Envisat, an artist’s impression Credit: ESA/Denmann production

Envisat, an artist’s impression
Credit: ESA/Denmann production

 

The Robotic Refueling Mission (RRM) module on the International Space Station, as seen in this 2011 photo. The RRM is an International Space Station demonstration that proves the tools, technologies and techniques to refuel and repair satellites in orbit - especially satellites not designed to be serviced.  Credit: NASA

The Robotic Refueling Mission (RRM) module on the International Space Station, as seen in this 2011 photo. The RRM is an International Space Station demonstration that proves the tools, technologies and techniques to refuel and repair satellites in orbit – especially satellites not designed to be serviced.
Credit: NASA

 

 

 

 No doubt that the hit movie “Gravity” struck a chord with moviegoers – and made an impact in the public mind about the threat of human-made orbital debris.

A team of University of Leicester students have taken a hard look at the European Space Agency’s (ESA) Envisat that lost contact with Earth in April 2012. Envisat is ESA’s largest Earth observation satellite.

Their appraisal: The huge spacecraft could potentially pose a threat similar to the events which plagued Sandra Bullock in the Oscar-nominated sci-fi/fact thriller.

What’s more, the task of bringing the satellite back to Earth may be too costly and complex to be feasible, according to the final year paper written by the students for the Journal of Physics Special Topics, a peer-reviewed student journal run by the University’s School of Physics and Astronomy.

Congested region

ESA’s Envisat now orbits the Earth out of human control at an altitude of some 490 miles (790 kilometers). That’s where the amount of space debris around the planet is greatest.

This means there is a chance of collision with other satellites and debris during the 150 years it is expected to remain in space, according to a news release from the University of Leicester Press Office.

Each year, two objects are expected to pass Envisat to within about 656 feet (200 meters). Other spacecraft have already had to move out of Envisat’s path.

According to the student research, it is possible — though unlikely — that a collision with Envisat could lead to a chain reaction effect, known as the “Kessler Syndrome.” That’s where fast-moving debris runs into other space junk and creates more clutter.

The result: It could make it difficult for future space missions to pass through the region of Envisat’s altitude, if the region becomes congested with space debris.

Tall order

De-orbiting Envisat, the student study suggests that around 308 pounds (140 kilograms) of fuel would be required to move the satellite to a point where it would naturally return to Earth within 25 years.

This could be quite feasible, according to the students, if two of the craft’s four fuel tanks were replaced.

 But actually getting this fuel to the satellite in orbit would be a pretty tall order due to the costs involved of such a mission – which has never been attempted for a satellite which wasn’t designed to be refueled.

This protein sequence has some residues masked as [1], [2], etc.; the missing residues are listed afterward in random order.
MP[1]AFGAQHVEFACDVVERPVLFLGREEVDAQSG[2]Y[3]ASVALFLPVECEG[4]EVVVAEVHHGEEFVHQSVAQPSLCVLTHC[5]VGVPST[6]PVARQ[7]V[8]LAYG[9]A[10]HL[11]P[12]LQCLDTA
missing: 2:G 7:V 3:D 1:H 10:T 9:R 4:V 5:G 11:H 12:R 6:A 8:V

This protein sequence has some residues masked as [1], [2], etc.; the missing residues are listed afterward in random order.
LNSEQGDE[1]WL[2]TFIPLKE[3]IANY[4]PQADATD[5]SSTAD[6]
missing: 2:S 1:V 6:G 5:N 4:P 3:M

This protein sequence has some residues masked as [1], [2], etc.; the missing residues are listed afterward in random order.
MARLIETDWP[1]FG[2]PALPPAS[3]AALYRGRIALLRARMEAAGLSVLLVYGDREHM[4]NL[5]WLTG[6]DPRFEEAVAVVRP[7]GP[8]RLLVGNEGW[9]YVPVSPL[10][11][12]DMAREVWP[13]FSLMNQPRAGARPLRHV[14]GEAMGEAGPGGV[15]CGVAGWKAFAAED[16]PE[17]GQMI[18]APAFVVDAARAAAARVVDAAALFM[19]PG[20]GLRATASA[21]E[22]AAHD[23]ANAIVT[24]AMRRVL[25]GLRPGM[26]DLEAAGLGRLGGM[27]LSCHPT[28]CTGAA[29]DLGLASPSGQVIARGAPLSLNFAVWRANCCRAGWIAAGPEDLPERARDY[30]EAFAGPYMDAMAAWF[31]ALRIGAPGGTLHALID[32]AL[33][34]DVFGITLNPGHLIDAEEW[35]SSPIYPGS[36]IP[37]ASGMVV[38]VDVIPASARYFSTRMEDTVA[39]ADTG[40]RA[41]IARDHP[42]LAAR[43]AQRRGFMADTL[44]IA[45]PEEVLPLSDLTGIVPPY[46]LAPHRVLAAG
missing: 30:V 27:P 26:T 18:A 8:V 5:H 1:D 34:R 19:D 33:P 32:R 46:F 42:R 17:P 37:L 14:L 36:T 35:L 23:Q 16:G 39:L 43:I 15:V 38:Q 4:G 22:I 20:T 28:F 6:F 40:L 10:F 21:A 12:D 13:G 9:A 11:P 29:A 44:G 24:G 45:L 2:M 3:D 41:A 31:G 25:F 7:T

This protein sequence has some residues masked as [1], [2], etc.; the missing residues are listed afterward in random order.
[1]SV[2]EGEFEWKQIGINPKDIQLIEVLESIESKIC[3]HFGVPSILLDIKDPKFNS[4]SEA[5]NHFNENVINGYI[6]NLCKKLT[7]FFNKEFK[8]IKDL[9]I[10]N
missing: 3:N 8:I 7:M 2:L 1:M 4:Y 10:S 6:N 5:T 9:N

De-orbiting Envisat

So although it is unlikely to happen, de-orbiting Envisat is certainly worth considering.

“Unfortunately, it would be very unlikely we could move Envisat to the right altitude due to how much it would cost,” said physics student Katie Raymer, 22, from Whitstable. “Envisat was not designed to be refueled, so another method of de-orbiting Envisat may be a better option.”

The students suggest it may be possible to use NASA’s Robotic Refueling Mission (RRM) which has been designed to refuel and repair non-operational satellites. But that hardware is still in its earliest stages of testing.

Major risk factors

There’s one cosmic caveat to the student research work: The team stressed that the calculations used in the paper should be taken as an estimate, as a full treatment would be very complicated and beyond the scope of a Journal of Physics Special Topics paper.

George Fraser, Director of the University’s Space Research Center, commented:

“The Special Projects paper highlights the huge area and mass of Envisat as the major risk factors for space debris,” Fraser said. “The fact that Envisat is in a near-polar orbit doesn’t help either, since its path intersects most satellites’ orbits nearly at right angles. Imagine driving down the motorway and every so often a large truck cuts right across all four lanes right in front of you!”

Note: The full paper can be found at:

http://physics.le.ac.uk/journals/index.php/pst/article/viewFile/621/424

3 Responses to “Space Clutter Control: “Gravity” of the Situation”

  • Joe Latrell says:

    It sounds to me like a great study. Did they look at tethers or other propulsive means like ion engines that could clamp onto the satellite and bring in back to Earth?

  • The simplest solution for Envisat is to capture it with an EDDE spacecraft, drag it to a less crowded altitude, and maintain control with the EDDE propellantless electrodynamic propulsion system so that Envisat is no longer a danger to operating satellites.

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